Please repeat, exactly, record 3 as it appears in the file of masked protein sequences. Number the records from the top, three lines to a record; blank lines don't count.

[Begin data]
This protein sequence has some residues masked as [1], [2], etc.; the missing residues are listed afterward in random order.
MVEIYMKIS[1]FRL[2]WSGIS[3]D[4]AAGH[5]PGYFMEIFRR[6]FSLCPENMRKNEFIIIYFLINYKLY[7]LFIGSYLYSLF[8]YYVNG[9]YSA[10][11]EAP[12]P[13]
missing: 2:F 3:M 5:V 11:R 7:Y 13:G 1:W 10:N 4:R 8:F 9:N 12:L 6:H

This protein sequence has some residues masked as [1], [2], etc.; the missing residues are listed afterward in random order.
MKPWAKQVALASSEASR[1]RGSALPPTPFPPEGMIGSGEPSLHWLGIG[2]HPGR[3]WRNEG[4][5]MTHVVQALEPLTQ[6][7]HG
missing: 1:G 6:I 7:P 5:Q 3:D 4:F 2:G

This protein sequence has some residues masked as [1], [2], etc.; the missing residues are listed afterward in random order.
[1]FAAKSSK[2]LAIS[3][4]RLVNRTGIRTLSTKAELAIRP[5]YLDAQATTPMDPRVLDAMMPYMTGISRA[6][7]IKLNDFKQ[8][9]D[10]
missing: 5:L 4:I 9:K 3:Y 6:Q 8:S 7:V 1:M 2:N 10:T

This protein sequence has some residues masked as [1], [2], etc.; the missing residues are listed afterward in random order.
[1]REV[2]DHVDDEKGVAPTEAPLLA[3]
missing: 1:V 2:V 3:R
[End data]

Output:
This protein sequence has some residues masked as [1], [2], etc.; the missing residues are listed afterward in random order.
[1]FAAKSSK[2]LAIS[3][4]RLVNRTGIRTLSTKAELAIRP[5]YLDAQATTPMDPRVLDAMMPYMTGISRA[6][7]IKLNDFKQ[8][9]D[10]
missing: 5:L 4:I 9:K 3:Y 6:Q 8:S 7:V 1:M 2:N 10:T